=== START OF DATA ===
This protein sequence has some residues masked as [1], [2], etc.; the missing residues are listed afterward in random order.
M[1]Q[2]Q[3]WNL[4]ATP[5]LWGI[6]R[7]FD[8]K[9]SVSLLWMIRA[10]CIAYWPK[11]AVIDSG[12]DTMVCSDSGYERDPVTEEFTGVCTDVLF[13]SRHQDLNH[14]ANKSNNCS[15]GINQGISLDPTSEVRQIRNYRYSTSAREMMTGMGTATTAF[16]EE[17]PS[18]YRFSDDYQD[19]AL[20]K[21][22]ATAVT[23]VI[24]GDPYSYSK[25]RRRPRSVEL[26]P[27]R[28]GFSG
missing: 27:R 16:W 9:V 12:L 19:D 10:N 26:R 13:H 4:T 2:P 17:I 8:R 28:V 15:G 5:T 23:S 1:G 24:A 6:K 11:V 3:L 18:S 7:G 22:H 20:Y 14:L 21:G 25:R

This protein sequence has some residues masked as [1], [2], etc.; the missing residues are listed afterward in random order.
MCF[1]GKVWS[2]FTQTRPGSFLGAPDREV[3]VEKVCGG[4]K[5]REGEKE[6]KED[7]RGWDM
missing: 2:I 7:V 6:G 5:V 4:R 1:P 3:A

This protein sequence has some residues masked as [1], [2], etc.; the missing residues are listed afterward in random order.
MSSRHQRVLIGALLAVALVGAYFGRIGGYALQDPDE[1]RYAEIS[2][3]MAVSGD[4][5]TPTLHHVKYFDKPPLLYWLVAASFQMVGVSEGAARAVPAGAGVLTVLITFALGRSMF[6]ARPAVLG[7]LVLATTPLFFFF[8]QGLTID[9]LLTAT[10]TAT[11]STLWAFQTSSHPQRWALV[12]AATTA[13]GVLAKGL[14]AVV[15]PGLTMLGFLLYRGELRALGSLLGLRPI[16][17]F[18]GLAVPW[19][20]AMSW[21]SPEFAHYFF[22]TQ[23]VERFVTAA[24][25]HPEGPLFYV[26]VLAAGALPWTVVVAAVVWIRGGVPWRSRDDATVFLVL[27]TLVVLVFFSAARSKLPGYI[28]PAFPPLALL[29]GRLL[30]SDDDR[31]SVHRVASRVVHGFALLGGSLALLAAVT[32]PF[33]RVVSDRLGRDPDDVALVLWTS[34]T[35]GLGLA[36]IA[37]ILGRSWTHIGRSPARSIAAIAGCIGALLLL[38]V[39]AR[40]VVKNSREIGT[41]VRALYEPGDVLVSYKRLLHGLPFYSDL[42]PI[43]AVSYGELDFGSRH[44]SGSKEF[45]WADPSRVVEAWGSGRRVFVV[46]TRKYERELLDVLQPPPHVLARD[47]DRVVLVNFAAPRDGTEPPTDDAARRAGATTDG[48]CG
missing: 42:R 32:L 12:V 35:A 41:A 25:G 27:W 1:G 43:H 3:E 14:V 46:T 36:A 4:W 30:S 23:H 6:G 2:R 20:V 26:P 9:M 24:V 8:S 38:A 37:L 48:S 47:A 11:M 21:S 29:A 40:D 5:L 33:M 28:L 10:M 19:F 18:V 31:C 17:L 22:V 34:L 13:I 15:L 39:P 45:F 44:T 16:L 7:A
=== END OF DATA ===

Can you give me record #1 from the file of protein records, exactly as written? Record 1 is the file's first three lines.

This protein sequence has some residues masked as [1], [2], etc.; the missing residues are listed afterward in random order.
M[1]Q[2]Q[3]WNL[4]ATP[5]LWGI[6]R[7]FD[8]K[9]SVSLLWMIRA[10]CIAYWPK[11]AVIDSG[12]DTMVCSDSGYERDPVTEEFTGVCTDVLF[13]SRHQDLNH[14]ANKSNNCS[15]GINQGISLDPTSEVRQIRNYRYSTSAREMMTGMGTATTAF[16]EE[17]PS[18]YRFSDDYQD[19]AL[20]K[21][22]ATAVT[23]VI[24]GDPYSYSK[25]RRRPRSVEL[26]P[27]R[28]GFSG
missing: 27:R 16:W 9:V 12:L 19:D 10:N 26:R 13:H 4:T 2:P 17:I 8:R 28:V 15:G 5:T 23:S 1:G 24:A 6:K 11:V 3:L 18:S 7:G 22:H 20:Y 14:L 21:G 25:R